ReplyDelete
  6. Have you ever made this with a food dehydrator?

    ReplyDelete
  7. Tamar, The last time I tried using the food dehydrator, I turned apricot halves into hockey pucks.
    Does using a dehydrator work well for making bastegh?

    ReplyDelete
  8. Since my grandmother had an apple tree in the back yard, my only exposure to bastegh was from rendered apples. We called it apple candy. She would add a bit of lemon juice to it. The rendered apples were then spread onto bed sheets, sprinkled with corn starch, and then hung on the line to dry.

    ReplyDelete
  9. Just because something is "traditional" in no way makes it "correct" or even good. Consider how many ethic dishes still subject children to nothing more than a history lesson of how poor, culinary limited, and very hungry their ancestors were.

    There is *no* rational reason to make Bastegh with flour. Fruit leather by any other name is fruit leather. The flour serves no other purpose than to thicken it, which can be done without the introduction of the unnecessary flavors of flour. Use Xanthan Gum, powdered sugar, and a food dehydrator. You do not have to cook it, so you do not drive off volatile flavor compounds.

    You then can make something your great-grandmother would be proud of, like Mango Chili "Bastegh":
    http://modernistcuisine.com/recipes/mango-chili-leather/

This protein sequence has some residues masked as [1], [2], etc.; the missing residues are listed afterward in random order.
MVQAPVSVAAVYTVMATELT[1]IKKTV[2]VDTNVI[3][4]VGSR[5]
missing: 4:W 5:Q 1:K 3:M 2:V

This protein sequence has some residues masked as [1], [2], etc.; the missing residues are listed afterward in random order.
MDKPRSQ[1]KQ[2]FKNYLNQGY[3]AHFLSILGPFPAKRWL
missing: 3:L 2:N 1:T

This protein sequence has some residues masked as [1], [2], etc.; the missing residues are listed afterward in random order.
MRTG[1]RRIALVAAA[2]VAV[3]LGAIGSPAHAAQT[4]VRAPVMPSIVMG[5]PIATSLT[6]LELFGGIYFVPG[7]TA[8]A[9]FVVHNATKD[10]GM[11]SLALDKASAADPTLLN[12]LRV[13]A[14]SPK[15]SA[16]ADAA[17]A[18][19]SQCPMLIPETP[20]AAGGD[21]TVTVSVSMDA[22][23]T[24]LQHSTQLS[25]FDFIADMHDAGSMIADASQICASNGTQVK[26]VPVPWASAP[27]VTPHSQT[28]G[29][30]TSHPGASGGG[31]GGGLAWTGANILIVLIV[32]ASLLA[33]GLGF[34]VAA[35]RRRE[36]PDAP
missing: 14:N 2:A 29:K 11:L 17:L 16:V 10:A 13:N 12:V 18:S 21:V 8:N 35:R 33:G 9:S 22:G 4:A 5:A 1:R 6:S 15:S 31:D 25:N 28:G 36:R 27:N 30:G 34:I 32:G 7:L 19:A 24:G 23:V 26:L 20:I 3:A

ReplyDelete
  10. Xanthan Gum is not healthy.

    ReplyDelete
  11. Dear fellow Armenians, I hope you won't mind if I pose a candy related question..I'm reading my mother's anecdote about her father, during his youth in Eskishehir (now Turkey). She describes a "sweet milk-white candy" that was prepared for madagh and handed out at funerals. Is this familiar to anyone? Would you happen to know what it is called? Many thanks, Sato

    ReplyDelete
    Replies
    1. Dear Sato, I'm making inquiries about this candy, but so far, no one has been able to help. I'll try digging around a little deeper. If nothing turns up soon, I'll post your request and see what happens.

      Delete
    2. The candy you are referring to is a pistachio nougat, called Gaz in Arabic and is very popular during Easter time. I don't know what the Armenian word is, my Dada always called it Gaz.

      Delete